The Ghana Hotels Association (GHA) has expressed its concerns about the recent increases in utility tariffs, taxes, and levies, stating that these measures are severely impacting the hospitality industry.
The hospitality sector had already suffered significant losses due to the COVID-19 pandemic, and instead of facilitating a quicker recovery, the government has imposed heavy taxes, particularly property rates, which have further compounded the industry’s challenges, according to the Association.
Isaac Nkoom, the immediate past Central Regional Chairman of the GHA, emphasized that the property rate system currently being enforced by the Ghana Revenue Authority is detrimental to the sector’s ability to rebound.
Speaking at the Fourth National Executive Council Meeting of the GHA at the Elmina Beach Hotel on Friday, on the theme: “Sustaining the Hotel Industry in Ghana – Post-COVID-19 Pandemic”, he raised questions about the substantial rate hikes without prior consultation with industry stakeholders.
Nkoom stated, “How could a facility that pays a property rate of GH¢700 suddenly rise to GH¢20,000 or from GH¢1,800 to GH¢50,000? We are not against the increase and the collection by GRA, but we are against the astronomical increases killing our businesses. We do not know how they arrived at those sharp increases and, as far as we remain stakeholders, we expected some consultations on operational modalities before implementation.”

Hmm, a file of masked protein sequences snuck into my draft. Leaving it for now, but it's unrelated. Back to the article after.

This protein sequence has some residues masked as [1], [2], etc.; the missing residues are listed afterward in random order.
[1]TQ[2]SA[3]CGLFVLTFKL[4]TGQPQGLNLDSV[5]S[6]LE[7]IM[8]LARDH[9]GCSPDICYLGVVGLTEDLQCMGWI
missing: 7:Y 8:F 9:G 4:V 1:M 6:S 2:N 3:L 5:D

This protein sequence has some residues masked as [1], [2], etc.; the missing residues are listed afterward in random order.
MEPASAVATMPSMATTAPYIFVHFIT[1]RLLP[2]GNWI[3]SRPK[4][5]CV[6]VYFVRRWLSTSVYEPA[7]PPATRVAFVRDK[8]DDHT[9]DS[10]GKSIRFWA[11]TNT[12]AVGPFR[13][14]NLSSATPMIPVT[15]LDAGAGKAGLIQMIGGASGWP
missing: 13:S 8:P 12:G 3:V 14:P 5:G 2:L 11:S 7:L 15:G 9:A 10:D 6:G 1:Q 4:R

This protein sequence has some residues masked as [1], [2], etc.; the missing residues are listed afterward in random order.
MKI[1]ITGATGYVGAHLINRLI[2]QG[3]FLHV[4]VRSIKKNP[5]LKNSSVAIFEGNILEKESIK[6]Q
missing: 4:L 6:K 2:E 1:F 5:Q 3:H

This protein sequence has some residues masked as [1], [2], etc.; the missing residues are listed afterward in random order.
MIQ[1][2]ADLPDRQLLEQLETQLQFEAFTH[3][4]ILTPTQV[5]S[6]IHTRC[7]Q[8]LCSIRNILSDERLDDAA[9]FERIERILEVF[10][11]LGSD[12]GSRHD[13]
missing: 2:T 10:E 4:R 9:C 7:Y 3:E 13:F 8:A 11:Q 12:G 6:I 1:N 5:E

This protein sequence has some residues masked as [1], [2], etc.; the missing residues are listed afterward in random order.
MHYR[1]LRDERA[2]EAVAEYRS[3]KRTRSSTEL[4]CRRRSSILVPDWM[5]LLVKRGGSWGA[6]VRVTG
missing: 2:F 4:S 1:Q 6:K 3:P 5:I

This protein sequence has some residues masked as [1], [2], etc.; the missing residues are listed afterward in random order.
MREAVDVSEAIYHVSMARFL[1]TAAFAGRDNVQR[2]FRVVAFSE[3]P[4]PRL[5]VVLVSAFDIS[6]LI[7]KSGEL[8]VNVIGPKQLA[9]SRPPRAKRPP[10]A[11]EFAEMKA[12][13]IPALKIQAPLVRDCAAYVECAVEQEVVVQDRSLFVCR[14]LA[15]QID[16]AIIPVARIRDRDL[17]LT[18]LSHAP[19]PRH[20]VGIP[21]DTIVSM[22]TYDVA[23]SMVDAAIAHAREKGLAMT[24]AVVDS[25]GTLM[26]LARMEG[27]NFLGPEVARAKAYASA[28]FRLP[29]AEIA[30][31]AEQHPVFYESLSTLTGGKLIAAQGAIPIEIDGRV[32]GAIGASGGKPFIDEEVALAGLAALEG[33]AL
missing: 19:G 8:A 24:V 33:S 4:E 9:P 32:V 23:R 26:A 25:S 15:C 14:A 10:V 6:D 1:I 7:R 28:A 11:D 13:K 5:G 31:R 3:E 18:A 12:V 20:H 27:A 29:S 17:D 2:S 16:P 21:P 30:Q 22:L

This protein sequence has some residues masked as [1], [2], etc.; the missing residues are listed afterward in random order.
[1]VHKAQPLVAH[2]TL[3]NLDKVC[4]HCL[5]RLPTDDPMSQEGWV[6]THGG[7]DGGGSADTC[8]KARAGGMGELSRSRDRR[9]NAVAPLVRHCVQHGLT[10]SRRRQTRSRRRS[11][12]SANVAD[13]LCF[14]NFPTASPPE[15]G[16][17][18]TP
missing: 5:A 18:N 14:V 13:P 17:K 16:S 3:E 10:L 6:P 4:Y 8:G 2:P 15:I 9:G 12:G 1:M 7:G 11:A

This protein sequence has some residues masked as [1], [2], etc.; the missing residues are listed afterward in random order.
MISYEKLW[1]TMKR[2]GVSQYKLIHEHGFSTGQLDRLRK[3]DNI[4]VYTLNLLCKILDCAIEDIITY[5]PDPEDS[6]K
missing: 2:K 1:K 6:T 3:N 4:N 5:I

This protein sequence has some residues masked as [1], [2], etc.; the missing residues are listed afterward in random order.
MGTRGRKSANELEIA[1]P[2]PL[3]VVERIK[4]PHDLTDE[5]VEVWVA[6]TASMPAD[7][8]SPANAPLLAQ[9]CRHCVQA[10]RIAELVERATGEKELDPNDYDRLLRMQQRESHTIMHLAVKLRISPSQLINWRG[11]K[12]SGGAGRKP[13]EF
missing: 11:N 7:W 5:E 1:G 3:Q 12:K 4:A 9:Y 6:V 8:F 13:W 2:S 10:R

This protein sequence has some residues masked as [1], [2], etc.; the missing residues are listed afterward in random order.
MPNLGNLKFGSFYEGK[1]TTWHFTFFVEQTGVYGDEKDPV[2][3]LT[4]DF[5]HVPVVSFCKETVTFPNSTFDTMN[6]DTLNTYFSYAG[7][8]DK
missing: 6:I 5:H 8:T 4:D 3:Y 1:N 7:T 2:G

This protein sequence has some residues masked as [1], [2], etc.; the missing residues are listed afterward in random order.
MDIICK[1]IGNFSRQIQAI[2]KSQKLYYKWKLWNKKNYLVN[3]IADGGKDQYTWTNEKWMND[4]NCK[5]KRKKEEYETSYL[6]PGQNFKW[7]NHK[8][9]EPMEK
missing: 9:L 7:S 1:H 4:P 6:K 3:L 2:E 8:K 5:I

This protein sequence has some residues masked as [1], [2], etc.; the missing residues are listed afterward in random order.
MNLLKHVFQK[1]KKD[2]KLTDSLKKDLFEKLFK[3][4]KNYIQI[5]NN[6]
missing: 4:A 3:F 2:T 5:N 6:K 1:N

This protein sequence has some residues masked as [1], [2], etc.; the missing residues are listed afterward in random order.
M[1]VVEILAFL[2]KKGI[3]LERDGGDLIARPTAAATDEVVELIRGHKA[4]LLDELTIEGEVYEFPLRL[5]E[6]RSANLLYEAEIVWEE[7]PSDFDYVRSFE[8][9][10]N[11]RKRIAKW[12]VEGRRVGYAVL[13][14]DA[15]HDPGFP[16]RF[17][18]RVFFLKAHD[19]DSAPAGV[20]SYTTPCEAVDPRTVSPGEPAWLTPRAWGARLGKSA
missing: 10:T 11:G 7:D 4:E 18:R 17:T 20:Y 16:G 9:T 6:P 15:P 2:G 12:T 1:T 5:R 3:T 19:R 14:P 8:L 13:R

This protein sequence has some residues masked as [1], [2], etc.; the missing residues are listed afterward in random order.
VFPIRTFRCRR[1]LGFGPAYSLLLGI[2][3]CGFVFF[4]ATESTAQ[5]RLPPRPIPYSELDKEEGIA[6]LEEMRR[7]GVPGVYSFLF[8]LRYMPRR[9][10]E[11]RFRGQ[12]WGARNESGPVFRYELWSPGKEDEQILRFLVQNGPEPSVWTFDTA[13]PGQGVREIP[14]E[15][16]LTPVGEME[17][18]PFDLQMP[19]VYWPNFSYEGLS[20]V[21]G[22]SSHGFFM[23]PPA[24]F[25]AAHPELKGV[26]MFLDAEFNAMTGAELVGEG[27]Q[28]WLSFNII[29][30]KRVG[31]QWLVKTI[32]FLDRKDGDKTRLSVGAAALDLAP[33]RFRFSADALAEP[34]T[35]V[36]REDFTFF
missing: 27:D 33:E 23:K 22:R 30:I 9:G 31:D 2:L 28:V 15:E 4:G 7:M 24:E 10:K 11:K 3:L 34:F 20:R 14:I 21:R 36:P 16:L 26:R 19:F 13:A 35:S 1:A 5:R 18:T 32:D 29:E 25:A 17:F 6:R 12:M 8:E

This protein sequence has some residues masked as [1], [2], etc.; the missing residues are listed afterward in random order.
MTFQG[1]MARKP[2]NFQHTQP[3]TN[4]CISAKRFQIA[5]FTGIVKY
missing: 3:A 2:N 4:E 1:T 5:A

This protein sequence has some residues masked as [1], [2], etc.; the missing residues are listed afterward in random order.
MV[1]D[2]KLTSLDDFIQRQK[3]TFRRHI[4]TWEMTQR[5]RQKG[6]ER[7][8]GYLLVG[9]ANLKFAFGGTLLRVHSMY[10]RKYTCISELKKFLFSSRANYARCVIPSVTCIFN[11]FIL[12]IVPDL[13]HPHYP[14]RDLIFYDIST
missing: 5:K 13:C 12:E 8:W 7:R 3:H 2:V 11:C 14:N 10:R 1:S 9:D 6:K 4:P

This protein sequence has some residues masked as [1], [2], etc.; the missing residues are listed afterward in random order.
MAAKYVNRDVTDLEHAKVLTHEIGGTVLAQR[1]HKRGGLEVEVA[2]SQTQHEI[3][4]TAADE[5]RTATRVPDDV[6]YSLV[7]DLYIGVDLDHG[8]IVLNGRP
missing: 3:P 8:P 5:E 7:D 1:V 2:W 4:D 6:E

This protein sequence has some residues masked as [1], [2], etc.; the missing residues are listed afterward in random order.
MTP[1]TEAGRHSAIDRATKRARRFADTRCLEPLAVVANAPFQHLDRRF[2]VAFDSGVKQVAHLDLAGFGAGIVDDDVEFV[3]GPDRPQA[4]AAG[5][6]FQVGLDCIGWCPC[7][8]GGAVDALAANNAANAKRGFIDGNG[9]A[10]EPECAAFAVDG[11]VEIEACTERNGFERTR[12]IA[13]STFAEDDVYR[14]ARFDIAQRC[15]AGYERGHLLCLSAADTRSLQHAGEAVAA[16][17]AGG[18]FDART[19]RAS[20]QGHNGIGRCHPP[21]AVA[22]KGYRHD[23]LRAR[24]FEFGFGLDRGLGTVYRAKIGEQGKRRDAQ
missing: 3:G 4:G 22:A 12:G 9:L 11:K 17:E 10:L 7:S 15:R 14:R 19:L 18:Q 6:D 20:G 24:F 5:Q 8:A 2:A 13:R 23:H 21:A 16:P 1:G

He further stressed the impact of the 20 multiple and duplicate taxes and levies that are suffocating the growth of the sector, including the NHIL, VAT, GETfund, COVID-19 levy, GTA levy, EPA Levy, FDA levy, MMDAs levy, Fire Service levy, and one percent tourism levy, among others.
Nkoom expressed concern about the financial burden these taxes placed on industry operators, who are already dealing with the costs of maintenance, utilities, and staff salaries. He called on the government to consider reducing VAT charges, as the hotel business is facing reduced patronage due to economic hardships.
In addition, he urged the government to reduce regulatory fees for hotels to prevent job losses and support business sustainability. He also encouraged hotel owners who have not yet registered with the Association to do so, emphasizing the importance of collective action in regulating their activities and improving operations.
Kwame Gyasi, the Central Regional Director of the Ghana Tourism Authority, advised hotel operators to invest more in customer service to enhance the country’s tourism industry. He stressed the importance of improving service delivery through training, recruitment, and collaboration with other agencies and institutions in the tourism value chain.
He concluded, “We share your pain, we understand your challenges, and we are with you in these difficult moments as we work for the best solutions.”